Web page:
The Annual Passover Rant

9 Apr

Went to Stop & Shop and Shaw’s yesterday to stock up on Passover food (the holiday starts Wednesday night).

It’s one of those necessary evils that I tend to postpone until the last minute every year.

Why? It’s not that I am anti-Passover or anything, nor is it that I am a procrastinator (well, alright, maybe I am a procrastinator). It’s that the whole buying of Passover food experience just rubs me the wrong way.

To wit, yesterday I spent about $75 on my various “supplies.” We’re talking matzah, cake mixes, cookies, mayonaise, grape jelly (sorry, I mean “grape preserves”), gefilte fish, tuna fish, etc.

And this doesn’t even include the perishables, like eggs, cream cheese, vegetables, milk, and orange juice.

By comparison, I generally only spend $30 for each week’s groceries.

Stores like Shaw’s put out their Passover food a month or so before the holiday and they mark it all with “normal” prices that they then label as being “on sale,” as if to capitalize on a horrible stereotype that Jews like their deals and would rather buy something on sale than if it was normally priced.

For example, I’d rather they just marked the Manischewitz cake mixes as $3.99 instead of $5.99 with two dollars off.

Or the mayonaise as $2.50 instead of $3.99 with $1.49 off.

Unfortunately, the stores have a captive market with no choice but to buy this stuff, so they milk it however they can.

If you’re strict about the holiday, as I am, then you only eat foods labeled as “Kosher for Passover,” even if it means replacing ordinary things like vegetable oil that are not labeled as such.

I’m sure the only difference between the year-round Chicken of the Sea tuna fish and the Seasons brand tuna fish for Passover use is just the higher price (i.e.: $1 vs $2.50 a can), and yet I still make the investment in the KfP tuna.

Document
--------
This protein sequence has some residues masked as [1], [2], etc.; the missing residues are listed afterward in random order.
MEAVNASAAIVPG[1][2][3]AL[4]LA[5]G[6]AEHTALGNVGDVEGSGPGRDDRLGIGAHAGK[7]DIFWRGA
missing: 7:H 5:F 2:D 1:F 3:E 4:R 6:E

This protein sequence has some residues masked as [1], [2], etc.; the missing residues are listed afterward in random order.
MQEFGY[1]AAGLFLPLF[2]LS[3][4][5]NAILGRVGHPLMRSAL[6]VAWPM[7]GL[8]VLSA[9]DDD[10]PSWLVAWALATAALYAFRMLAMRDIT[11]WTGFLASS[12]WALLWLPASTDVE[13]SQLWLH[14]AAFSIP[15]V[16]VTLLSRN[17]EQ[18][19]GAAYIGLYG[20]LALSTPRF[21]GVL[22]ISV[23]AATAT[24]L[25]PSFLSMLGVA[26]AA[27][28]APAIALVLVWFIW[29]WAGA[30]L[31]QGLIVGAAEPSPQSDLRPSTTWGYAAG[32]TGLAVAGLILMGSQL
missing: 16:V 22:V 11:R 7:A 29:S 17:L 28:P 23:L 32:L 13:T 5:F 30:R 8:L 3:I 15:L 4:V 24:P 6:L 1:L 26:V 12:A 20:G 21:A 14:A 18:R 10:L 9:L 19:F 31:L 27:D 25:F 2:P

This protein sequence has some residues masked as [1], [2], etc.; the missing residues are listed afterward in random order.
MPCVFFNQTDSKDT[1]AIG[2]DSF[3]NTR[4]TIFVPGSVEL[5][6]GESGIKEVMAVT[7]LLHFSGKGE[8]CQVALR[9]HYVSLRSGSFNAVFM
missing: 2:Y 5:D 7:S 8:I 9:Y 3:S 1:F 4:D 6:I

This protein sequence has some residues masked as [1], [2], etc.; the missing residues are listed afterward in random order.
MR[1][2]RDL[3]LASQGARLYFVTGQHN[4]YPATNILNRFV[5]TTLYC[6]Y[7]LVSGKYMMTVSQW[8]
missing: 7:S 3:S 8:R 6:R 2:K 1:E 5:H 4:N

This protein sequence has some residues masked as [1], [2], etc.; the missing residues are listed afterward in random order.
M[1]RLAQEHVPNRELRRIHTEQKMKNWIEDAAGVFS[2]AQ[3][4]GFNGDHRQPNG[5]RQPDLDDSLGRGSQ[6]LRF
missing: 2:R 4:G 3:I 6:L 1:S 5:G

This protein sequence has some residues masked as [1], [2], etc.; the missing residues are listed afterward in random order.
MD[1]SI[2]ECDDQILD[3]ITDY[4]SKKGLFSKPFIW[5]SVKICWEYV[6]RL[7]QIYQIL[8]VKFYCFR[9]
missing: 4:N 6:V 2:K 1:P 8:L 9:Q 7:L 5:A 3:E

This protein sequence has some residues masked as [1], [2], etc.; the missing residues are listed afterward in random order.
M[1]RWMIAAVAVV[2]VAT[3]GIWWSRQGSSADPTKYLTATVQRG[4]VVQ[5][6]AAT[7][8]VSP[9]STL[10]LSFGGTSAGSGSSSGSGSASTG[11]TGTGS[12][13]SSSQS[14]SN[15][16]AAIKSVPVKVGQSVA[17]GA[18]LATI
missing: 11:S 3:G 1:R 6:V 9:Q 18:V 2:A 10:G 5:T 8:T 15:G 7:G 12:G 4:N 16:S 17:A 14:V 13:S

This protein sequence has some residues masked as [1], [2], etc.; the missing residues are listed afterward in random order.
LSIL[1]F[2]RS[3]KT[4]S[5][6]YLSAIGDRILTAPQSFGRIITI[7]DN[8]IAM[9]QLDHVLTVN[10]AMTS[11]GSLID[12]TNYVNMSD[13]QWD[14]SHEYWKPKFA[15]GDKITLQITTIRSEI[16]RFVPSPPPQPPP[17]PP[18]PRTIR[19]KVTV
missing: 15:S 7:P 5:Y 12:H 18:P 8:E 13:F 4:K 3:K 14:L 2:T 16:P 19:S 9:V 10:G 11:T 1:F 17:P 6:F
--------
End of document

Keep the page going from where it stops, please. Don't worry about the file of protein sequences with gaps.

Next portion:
Speaking of, I wish the stuff wasn’t so expensive to begin with.

I get it that Passover food has a limited market so it’s expensive to buy and resell, but does a bag of Passover noodles have to be sold for $4 when a bag of normal noodles goes for around $1 — especially since the Passover kind is basically crap anyway? (If you don’t know, they’re flourless, for starters.)

That’s just ridiculous and insulting.

And I’m just one person. I was over at Farrah and Barry’s last night, and aside from the fact that they’re hosting two seders, they are a couple and eat better than I do. I can only imagine how much they (and other couples and families) spent on all their Passover food.

Every year I save my receipts so that when the holiday is over I can head back to Shaw’s and exchange my unopened food. I tend to get between $10 and $15 back. Not many people seem to think you can do that, judging by the response I get when I tell people I do it.

But in my own small way, this is how I stick it to the man; if you’re going to overcharge me for a week’s worth of food, then you’re going to take back whatever I don’t use.

It’s a shame that capitalism and greed have to infringe on a religious holiday.

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4 Responses to “The Annual Passover Rant”

  1. Carl Peterson April 6, 2012 at 10:10 am #

    Let’s just put these two quotes closer together…

    “as if to capitalize on a horrible stereotype that Jews like their deals and would rather buy something on sale than if it was normally priced.”

    “Every year I save my receipts so that when the holiday is over I can head back to Shaw’s and exchange my unopened food.”

    • Martin Lieberman April 6, 2012 at 10:35 am #

      Thanks, Carl. In my mind those two are not the same, though.
      When I return my food at the end of the holiday, it’s not because I want to save a few bucks. It’s more a very mild form of protest. If the store is going to overcharge me, then I want them to give me my money back if I don’t use what I buy.

      • Carl Peterson April 6, 2012 at 11:00 am #

        IMO, there’s no such thing as ‘normally priced’ with respect to grocery stores — here’s the price but, if you join our “club” then you can pay this lower price. So, I don’t think the pricing that you’re commenting on is a “holiday thing” or a “[anti] Jew thing.”

        But, it may be that my lack of sympathy for this problem is based on the fact that I think all religions are stupid and therefore complaints about inconveniences or increased expenses due to following the dictates of a religion are stupid.

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  1. 23 Things I’m Definitely Right About « Martin's Musings - April 4, 2012

    […] The way stores mark up Kosher for Passover food and then put it “on sale” should be […]

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